Speaking of regular models, they get the addition of a new Stratospheric Blue color, although Toyota hasn’t shown off this new hue yet. The Toyota nerd in me is wonder what are the chances are that it’s anything like the Stratosphere Blue that was available in the early 2000s, but that’s neither here nor there.
Honestly, I’m pretty excited for the manual GR Supra. Sure, the wind buffeting will still be abominable [Editor’s note: I didn’t notice this even on the Autobahn doing 150 mph, but I drive old Jeeps. -DT], but something about a small, rear-wheel-drive BMW-based car with three pedals just feels right. Pricing for the 2023 Supra hasn’t been announced yet, but expect more information closer to the car’s on-sale date later this year.
Porsche seems to launch a heritage-inspired special model of some sort every few year, typically consisting of rather mild changes. The Boxster 25 Years was a 718 GTS with some trim bits, the 911 Carrera T was a parts bin special, and the 911 Carrera GTS Club Coupe was a standard car with wheels, paint and a body kit. Now though, there’s a new 911 Sport Classic and it promises to be quite special indeed.
Granted, the basic concept of the 911 Sport Classic hasn’t really changed since the first one. It’s a greatest hits album with a ducktail spoiler here, Fuchs-style alloys there and a smattering of interior trim to harken back to the 1960s. However, just as all cheeseburgers aren’t alike, it’s what’s inside the new 911 Sport Classic that counts.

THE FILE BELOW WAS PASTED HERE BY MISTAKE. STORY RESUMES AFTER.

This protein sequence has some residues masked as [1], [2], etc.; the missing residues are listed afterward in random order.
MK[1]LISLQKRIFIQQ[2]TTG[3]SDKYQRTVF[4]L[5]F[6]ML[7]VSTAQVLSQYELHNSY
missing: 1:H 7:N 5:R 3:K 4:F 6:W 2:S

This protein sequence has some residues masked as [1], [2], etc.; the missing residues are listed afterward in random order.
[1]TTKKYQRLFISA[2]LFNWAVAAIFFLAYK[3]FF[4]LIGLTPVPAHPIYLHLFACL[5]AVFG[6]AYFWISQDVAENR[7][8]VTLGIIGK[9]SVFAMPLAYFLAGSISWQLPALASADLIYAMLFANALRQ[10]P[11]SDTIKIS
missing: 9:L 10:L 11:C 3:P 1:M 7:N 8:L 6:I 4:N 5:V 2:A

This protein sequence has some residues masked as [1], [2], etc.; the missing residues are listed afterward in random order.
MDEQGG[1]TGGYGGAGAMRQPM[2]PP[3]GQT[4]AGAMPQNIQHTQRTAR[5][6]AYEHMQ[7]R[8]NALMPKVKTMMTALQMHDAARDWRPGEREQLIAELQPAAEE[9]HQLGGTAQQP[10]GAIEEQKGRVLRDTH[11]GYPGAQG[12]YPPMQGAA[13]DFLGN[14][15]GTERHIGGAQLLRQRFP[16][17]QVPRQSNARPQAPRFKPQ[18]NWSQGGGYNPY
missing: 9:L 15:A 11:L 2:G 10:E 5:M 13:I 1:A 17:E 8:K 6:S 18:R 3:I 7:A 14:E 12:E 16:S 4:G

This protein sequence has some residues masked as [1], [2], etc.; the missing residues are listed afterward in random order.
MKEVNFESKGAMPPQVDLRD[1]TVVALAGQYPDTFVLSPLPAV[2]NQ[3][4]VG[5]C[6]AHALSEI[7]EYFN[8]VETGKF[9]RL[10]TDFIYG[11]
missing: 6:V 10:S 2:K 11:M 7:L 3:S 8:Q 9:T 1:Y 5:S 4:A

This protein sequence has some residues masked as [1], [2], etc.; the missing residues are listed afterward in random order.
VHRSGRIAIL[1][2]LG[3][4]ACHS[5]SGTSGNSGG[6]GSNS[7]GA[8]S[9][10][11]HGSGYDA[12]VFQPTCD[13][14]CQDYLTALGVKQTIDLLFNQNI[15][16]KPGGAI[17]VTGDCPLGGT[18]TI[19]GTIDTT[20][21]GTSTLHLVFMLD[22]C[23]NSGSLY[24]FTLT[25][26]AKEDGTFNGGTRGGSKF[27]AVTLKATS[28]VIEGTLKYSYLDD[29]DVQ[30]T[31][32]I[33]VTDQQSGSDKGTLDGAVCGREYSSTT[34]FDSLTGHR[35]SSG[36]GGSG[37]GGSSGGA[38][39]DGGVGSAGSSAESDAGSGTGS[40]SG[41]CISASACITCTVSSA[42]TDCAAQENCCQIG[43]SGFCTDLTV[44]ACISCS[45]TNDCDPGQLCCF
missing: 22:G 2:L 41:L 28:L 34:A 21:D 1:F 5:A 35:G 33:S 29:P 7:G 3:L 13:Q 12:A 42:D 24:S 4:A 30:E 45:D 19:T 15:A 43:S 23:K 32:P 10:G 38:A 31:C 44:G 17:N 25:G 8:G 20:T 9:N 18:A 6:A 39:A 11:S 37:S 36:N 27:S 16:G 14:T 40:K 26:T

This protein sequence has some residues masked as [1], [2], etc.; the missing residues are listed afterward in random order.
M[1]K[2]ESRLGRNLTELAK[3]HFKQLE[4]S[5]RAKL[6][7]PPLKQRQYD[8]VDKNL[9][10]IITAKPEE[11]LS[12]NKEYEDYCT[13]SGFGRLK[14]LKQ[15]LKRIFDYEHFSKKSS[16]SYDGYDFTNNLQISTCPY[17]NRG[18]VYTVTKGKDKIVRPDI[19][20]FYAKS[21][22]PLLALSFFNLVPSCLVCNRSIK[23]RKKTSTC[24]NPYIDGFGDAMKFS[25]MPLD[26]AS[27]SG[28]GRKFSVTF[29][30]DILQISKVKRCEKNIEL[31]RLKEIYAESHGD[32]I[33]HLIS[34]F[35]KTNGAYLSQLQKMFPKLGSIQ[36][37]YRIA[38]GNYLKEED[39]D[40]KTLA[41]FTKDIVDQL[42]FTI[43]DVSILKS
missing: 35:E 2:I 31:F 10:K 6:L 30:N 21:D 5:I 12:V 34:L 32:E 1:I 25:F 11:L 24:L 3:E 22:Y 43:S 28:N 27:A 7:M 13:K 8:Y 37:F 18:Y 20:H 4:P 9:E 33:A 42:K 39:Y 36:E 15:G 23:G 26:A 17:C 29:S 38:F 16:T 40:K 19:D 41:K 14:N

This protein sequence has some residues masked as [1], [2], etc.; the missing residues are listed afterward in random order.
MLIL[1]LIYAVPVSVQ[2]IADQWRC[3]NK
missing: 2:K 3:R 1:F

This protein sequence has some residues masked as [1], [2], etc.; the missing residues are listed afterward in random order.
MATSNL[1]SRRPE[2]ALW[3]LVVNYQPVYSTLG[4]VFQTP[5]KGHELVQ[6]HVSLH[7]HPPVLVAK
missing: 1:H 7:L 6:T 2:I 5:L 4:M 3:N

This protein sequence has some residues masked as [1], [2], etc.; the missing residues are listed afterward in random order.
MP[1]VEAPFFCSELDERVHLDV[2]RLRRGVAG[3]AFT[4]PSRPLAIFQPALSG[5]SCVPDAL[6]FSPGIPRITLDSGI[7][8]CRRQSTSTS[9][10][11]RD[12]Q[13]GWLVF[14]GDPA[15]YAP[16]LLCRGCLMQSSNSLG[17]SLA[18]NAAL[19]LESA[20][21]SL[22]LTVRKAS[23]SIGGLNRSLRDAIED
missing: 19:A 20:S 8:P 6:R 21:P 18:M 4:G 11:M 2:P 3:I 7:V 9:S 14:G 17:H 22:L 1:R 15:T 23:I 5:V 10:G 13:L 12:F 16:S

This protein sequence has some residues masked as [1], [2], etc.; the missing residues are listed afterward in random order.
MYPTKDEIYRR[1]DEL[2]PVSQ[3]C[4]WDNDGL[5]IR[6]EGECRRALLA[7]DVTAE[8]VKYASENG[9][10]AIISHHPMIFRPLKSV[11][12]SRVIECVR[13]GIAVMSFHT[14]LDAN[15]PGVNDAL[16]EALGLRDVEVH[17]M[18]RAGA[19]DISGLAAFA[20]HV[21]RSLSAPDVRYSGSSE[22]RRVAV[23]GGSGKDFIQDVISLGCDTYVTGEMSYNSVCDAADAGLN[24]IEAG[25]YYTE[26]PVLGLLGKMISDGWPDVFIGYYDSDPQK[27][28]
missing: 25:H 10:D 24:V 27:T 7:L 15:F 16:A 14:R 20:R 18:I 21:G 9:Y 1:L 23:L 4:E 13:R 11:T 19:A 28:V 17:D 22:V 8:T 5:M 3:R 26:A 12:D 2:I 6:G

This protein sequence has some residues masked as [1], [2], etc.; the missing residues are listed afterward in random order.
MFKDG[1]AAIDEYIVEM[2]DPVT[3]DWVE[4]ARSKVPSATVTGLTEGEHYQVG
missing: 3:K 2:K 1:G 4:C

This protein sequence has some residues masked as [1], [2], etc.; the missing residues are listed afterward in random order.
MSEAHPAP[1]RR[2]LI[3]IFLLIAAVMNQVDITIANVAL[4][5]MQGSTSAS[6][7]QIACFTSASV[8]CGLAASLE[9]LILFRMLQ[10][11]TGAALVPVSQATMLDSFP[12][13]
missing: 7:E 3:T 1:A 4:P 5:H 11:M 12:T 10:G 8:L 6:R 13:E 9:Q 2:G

See, Porsche based its latest creation on the full-fat 911 Turbo, although the car has received some extensive surgery. Because the new ducktail spoiler allows for larger air intakes in the engine cover, both quarter panels are all-new and devoid of vents. The roof is also bespoke, a carbon fiber double-bubble design that flows with the new scalloped hood. If this all seems like lots of work for subtle changes, you’d be right. It also pales in comparison to the work under the Sport Classic’s skin.
While a standard Porsche 911 Turbo makes 572 horsepower and 553 lb-ft of torque, the 911 Sport Classic makes do with 543 horsepower and 442 lb.-ft. of torque. Why the detuning? Because that’s about what Porsche reckons its seven-speed manual gearbox can handle. Yes, for the first time in nine years, a variant of the 911 Turbo is available with three pedals. More importantly, the 911 Sport Classic sends its power only to the rear tires, a decisions that’s sure to have rear-engined Porsche faithfuls frothing at the mouth.
Perhaps best of all, the new Sport Classic is coming to America so we won’t have to twiddle our thumbs while Europe has all the fun. Granted, homologating a new powertrain for sale in America isn’t cheap, and Porsche hasn’t yet released pricing for this high-powered slice of nostalgia. Still, if you’re one of the 1,250 lucky people to get an allocation for a Sport Classic, good on you. This one promises to be very special indeed.